The Durham 2025 campaign is being driven by Durham County Council, Durham University and Culture Durham, a partnership of more than 20 cultural organisations from across the county.
Cllr Amanda Hopgood, Leader of Durham County Council, said: “Durham is such a diverse county and, while it was impossible to show the judges everything during their visit, we really wanted to give them a flavour of the variety that exists here.
“It was also important for us that the judges meet the people who will benefit if County Durham is named UK City of Culture 2025. Whether that be our communities who will be able to access exciting new opportunities or our businesses, which would benefit from the increased visitor numbers our 2025 programme would attract.
“County Durham has a rich heritage, beautiful countryside, a spectacular coastline, world class festival and events and award-winning cultural venues and attractions. However, we also face challenges. The development of our bid has provided hard evidence that the cultural, economic and well-being changes that we need to fulfil our huge untapped potential can be achieved or catalysed through UK City of Culture 2025.”
Professor Karen O’Brien, Vice-Chancellor of Durham University, said: “We’re thrilled to be able to give the judges a glimpse of the wonderful places and people in our county.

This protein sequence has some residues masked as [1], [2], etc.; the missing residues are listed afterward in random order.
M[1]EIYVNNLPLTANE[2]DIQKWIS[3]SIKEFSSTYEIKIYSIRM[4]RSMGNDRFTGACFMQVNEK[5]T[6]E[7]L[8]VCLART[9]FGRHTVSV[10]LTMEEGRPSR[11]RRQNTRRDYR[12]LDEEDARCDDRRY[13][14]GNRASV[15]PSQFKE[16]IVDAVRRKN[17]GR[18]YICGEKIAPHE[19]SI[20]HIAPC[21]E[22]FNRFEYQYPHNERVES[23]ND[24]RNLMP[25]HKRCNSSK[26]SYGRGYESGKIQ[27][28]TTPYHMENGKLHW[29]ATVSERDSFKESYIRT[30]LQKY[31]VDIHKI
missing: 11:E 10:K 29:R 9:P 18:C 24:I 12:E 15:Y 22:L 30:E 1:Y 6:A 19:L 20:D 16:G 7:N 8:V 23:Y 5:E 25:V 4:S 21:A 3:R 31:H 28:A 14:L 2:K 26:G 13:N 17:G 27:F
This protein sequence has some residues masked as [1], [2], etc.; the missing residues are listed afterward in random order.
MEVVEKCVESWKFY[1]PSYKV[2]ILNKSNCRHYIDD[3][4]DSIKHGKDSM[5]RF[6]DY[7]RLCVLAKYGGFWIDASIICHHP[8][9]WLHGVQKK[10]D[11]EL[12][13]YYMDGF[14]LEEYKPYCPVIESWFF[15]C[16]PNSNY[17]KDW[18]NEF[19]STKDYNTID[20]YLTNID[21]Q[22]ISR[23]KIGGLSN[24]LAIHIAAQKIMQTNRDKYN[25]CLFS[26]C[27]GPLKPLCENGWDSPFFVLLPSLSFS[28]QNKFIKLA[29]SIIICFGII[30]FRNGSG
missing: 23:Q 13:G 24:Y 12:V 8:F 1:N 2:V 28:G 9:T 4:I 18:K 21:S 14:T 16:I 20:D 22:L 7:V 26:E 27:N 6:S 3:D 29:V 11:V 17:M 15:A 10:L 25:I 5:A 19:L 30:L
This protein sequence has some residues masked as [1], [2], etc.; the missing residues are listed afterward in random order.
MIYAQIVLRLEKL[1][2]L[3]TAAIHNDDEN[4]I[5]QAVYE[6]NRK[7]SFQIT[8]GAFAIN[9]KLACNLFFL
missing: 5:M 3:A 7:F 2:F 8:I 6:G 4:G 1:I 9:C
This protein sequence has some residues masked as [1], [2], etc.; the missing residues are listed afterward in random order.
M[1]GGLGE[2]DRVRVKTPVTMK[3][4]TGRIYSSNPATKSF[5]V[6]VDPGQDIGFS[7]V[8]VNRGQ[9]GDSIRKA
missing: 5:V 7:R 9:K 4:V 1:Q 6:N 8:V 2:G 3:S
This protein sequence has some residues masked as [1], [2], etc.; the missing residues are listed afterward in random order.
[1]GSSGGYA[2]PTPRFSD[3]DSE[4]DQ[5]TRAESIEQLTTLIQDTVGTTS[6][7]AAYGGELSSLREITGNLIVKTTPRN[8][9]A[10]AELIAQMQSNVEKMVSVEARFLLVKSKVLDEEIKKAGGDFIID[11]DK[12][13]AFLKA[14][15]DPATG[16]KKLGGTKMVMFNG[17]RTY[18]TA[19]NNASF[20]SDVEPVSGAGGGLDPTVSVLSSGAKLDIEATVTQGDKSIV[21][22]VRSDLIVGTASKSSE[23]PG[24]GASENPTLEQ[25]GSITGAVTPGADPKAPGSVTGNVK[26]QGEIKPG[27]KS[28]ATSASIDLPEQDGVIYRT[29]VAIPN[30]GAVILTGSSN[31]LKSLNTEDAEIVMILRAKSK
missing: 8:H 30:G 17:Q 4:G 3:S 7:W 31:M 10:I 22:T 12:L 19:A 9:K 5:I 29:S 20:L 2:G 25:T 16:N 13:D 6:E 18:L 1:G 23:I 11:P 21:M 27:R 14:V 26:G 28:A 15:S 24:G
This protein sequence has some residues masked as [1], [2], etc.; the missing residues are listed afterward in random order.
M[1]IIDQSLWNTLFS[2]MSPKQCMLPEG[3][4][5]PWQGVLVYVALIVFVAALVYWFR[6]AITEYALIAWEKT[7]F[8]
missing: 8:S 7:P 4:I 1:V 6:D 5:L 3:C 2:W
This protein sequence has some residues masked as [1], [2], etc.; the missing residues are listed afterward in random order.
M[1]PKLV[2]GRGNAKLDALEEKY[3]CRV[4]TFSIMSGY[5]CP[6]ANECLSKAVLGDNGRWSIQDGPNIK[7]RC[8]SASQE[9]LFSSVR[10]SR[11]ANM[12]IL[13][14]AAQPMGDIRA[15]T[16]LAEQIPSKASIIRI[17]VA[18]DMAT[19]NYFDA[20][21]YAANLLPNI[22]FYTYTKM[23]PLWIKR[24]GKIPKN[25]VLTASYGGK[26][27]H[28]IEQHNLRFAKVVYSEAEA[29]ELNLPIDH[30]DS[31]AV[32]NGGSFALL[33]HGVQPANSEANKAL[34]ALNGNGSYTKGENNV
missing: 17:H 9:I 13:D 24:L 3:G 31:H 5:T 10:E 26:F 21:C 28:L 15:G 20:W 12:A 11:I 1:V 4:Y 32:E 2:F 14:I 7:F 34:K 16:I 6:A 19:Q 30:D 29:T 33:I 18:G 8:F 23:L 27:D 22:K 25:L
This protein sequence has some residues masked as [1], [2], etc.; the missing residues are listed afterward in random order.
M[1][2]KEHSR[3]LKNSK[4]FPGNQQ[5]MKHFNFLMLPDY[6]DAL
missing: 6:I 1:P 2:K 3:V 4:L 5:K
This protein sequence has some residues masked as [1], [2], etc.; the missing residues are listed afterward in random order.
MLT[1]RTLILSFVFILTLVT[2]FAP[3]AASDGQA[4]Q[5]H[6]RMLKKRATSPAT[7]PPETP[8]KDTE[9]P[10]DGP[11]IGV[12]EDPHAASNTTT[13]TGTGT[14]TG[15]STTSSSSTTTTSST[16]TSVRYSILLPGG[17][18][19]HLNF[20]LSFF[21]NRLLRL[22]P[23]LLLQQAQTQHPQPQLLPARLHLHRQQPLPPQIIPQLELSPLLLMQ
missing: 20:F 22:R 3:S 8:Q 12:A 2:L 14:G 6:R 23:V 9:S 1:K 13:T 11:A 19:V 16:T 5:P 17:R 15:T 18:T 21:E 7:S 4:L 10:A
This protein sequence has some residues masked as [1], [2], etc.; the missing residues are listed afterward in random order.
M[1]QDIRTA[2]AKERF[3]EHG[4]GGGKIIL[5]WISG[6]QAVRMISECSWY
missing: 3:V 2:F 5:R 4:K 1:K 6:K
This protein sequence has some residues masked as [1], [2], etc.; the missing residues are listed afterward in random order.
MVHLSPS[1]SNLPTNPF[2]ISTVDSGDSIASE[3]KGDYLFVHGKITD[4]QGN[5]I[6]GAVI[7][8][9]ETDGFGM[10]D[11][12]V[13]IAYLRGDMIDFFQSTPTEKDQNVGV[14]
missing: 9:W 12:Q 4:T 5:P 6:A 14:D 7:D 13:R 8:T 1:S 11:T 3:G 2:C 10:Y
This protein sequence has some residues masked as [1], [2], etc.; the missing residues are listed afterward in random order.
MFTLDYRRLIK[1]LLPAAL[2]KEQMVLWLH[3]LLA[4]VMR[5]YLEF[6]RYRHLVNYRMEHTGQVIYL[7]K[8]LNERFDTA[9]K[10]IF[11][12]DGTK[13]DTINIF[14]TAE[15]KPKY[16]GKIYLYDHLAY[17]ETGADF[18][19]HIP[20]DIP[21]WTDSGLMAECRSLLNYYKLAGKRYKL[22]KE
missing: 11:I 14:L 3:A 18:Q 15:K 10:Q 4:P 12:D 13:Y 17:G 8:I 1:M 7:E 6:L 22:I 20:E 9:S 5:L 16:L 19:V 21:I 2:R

“As a university, we pride ourselves on being very much a part of our regional community and Durham University’s museums, collections, visitor attractions and cultural activities are an integral part of what County Durham has to offer.
“Gaining City of Culture status would be a game changer for our region which is full of innovation, opportunities and passion to help our communities thrive.”
Tony Harrington, chair of Culture Durham, said: “Today we have been given the chance to showcase our amazing county to the UK City of Culture judges and share our ambitious plans for the future. The visit will shine a light on just some of our extraordinary people and places, but if our bid is successful, we will spread the opportunities it creates across all corners of the county.
“Being a part of the UK City of Culture 2025 competition is such a privilege and we are incredibly proud to have come this far. We are ready to go all the way and show our nation and the world the potential that exists here.”
This year, for the first time, the Department for Digital, Culture, Media and Sport broadened the UK City of Culture competition to allow counties and districts to apply, resulting in a record-breaking 20 entries. In March, County Durham was one of just four locations to make it to the shortlist. The winner is due to be announced later this month.
If County Durham secures the title, it would bring colossal social and economic benefits to the entire region. This includes creating thousands of jobs, boosting the creative and visitor economies by millions of pounds, empowering residents and helping to improve community wellbeing.
And with the county’s profile and appeal raised nationally and internationally, the benefits of being UK City of Culture 2025 would be felt for years to follow.